Helping employees develop stress-management skills will help them cope when busy times hit. Stress-reduction techniques can be relatively simple. "I teach people to relax and count their own breaths as they breathe deeply, for instance," says Allan Rabinowitz, owner of Stress Strategies Resources in Los Angeles. "It takes only a few second, but it works." Master that technique, and then teach it to employees for them to use when their stress levels jump off the meter.
Other proven techniques include going for a walk, engaging in some brisk exercise (such as doing 20 push-ups), meditating on your favorite vacation spot or counting down slowly from 100 to zero. People can learn to relax, and every employee should know a few relaxation techniques they can depend on in tough moments.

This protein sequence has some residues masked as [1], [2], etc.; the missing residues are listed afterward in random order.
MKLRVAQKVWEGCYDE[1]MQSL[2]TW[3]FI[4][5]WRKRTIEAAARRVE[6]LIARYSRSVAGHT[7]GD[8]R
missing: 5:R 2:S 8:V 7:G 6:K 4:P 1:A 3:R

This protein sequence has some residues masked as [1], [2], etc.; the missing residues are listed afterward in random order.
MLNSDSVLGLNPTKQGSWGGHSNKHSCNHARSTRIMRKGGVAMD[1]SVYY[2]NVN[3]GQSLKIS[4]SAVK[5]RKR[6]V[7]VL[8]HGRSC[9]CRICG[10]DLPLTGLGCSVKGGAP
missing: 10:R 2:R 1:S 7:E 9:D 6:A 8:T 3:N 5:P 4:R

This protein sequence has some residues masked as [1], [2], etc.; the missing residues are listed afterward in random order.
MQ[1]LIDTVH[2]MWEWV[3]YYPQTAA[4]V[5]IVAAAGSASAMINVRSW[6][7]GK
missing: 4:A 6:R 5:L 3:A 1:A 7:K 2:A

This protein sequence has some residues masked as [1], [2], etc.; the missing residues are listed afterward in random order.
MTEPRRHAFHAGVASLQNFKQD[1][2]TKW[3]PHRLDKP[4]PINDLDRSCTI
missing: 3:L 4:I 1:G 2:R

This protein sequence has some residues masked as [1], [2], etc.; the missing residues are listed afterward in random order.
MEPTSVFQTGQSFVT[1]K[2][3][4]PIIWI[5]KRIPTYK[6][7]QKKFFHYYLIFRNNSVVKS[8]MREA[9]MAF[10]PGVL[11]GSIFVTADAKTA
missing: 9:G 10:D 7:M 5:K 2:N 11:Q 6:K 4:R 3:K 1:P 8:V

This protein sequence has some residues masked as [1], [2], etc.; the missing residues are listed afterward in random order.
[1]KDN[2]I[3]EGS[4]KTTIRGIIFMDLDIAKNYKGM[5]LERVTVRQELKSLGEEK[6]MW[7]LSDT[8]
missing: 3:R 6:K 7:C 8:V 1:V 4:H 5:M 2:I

A good idea is to post four or five stress-busting techniques where employees can see them, such as in the break room or kitchen. Ask them to add ideas they find useful--and encourage all employees to put stress-reduction techniques into practice whenever the need arises. As in most workplace situations, communication is crucial to keeping stress in check. "If employees feel there are avenues [of communication], their stress goes down," says Venetta Campbell, a psychology professor at Mt. St. Mary's College in Los Angeles. "You can get good results just by encouraging employees to get together over a brown-bag lunch once a week to share concerns and to relate stress-management tools that work for them."
Looking for more stress-busting tips? Try http://www.jobstresshelp.com an online consulting resource developed by psychotherapist Bill DeLeno that provides loads of free information.
See our tip on Monday, November 6 for part 1 of this article.